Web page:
Volume 6

  • No. 12 December 2023

    Vector–matrix multiplication with monolayer memories

    1,024 floating-gate field-effect transistors that have channels made from monolayer molybdenum disulfide can be used to perform vector–matrix multiplication and discrete signal processing. The computer-generated image on the cover shows a section of a wafer used to prepare the processors, where the monolayer memories are arranged in 32 by 32 matrices.

    See Migliato Marega et al.

  • No. 11 November 2023

    Matched dielectrics balance the force

    A model for the force behaviour in generic solid/liquid-dielectric multilayer stacks that is based solely on the dielectric properties of the materials can be used to create actuators with a constant force output at low power loss. The photograph on the cover shows a setup used to test the capabilities of the actuators when employed as artificial muscles, where actuators with matched dielectrics can steadily support a 10 g weight.

    See Sîrbu et al.

  • No. 10 October 2023

    Solving optimization problems with connected ring oscillators

    An Ising solver chip that is based on coupled ring oscillators and has an all-to-all connected array architecture with 48 spins has been fabricated in 65 nm complementary metal–oxide–semiconductor (CMOS) technology. The solver allows optimization problem graphs with up to 48 nodes to be directly mapped to the hardware. The illustration on the cover highlights how a combinatorial optimization problem is formulated using an undirected graphical representation, with vertices representing the spin states and edges representing the coupling weights.

    See Lo et al.

  • No. 9 September 2023

    An analogue chip for deep neural network inference

    An analogue in-memory compute chip that has 64 cores and is based on 14 nm complementary metal–oxide–semiconductor (CMOS) technology with backend-integrated phase-change memory can perform deep neural network inference tasks accurately and efficiently. The computer-generated image on the cover shows the chip — termed the IBM HERMES project chip — before completion of back-end-of-line processing, which leaves the mixed-signal compute cores, the digital processing units and the communication fabric visible.

    See Le Gallo et al.

  • No. 8 August 2023

    Perovskite power for wearable sweat sensors

    A wireless wearable biosensor that is powered by a flexible perovskite solar cell can be used to continuously monitor a person’s physicochemical data — glucose, pH, sodium ions, sweat rate and skin temperature — across indoor and outdoor activities. The photograph on the cover shows the wearable sweat sensor attached to an arm.

    See Min et al. and News & Views by Hiltunen

  • No. 7 July 2023

    AI security at the edge

    A spintronic compute-in-memory macro can provide energy-efficient dot-product edge computing with secure access control and data protection capabilities. The cover shows a die photo of the macro, which is designed for use in artificial intelligence (AI) edge devices.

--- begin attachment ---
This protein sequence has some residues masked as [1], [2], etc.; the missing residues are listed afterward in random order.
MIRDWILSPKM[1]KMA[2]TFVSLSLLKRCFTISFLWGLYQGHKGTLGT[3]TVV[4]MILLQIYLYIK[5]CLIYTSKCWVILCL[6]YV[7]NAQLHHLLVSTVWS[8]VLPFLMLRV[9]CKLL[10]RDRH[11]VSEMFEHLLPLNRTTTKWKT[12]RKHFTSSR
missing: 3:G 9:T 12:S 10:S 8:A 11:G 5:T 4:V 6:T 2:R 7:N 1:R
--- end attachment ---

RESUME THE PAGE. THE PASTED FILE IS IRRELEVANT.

See Chiu et al. and News & Views by Cai et al.

  • No. 6 June 2023

    Controlling magnetism with a twist

    The magnetism in twisted double bilayers of antiferromagnetic chromium triiodide can be controlled via twist angle, temperature and electrical gating. The optical microscopy image on the cover shows a back-gated chromium triiodide device in which flakes of bilayer chromium triiodide are encapsulated within flakes of hexagonal boron nitride and contacted via a few-layer graphene flake; this stack is placed on prepatterned gold electrodes on a silicon wafer.

    See Cheng et al.

  • No. 5 May 2023

    Spinning functional fibres

    A spontaneous phase separation technique that mimics the silk-spinning processes of spiders can be used to make functional fibres for use in textile electronics. The computer-generated image on the cover highlights the phase separation technique, which operates at ambient pressure and temperature, used to create the fibres.

    See Zhang et al.

  • No. 4 April 2023

    Printing stretchable electronics in three dimensions

    Three-dimensional structures made of stretchable conductors can be printed using an emulsion-based composite ink. The computer-generated image on the cover highlights the capabilities of the approach, which can be used to create different three-dimensional geometries that have a minimum feature size of less than 100 μm and a stretchability of more than 150%.

    See Lee et al. and News & Views by Zhou & Yuk

  • No. 3 March 2023

    MicroLED chips align to shine

    Micro-light-emitting-diode (microLED) chips can be accurately aligned on a substrate — and used to create active-matrix displays — by engineering the top and bottom faces of the chips so that they have a different van der Waals interaction with the substrate. The optical microscopy image on the cover shows the microLED chips on a silicon substrate, with the faces of the chips all aligned in the same direction.

    See Hwang et al. and News & Views by Do et al.

  • No. 2 February 2023

    Brain–computer interfaces

    Our 2023 technology of the year is brain–computer interfaces.

    See Editorial

  • No. 1 January 2023

    A Bayesian machine built with memristors

    A circuit that incorporates 2,048 memristors and 30,080 transistors can implement Bayesian inference via an approach that performs computation locally and with minimal data movement. The optical microscopy image on the cover shows the die of the Bayesian system.

    See Harabi et al.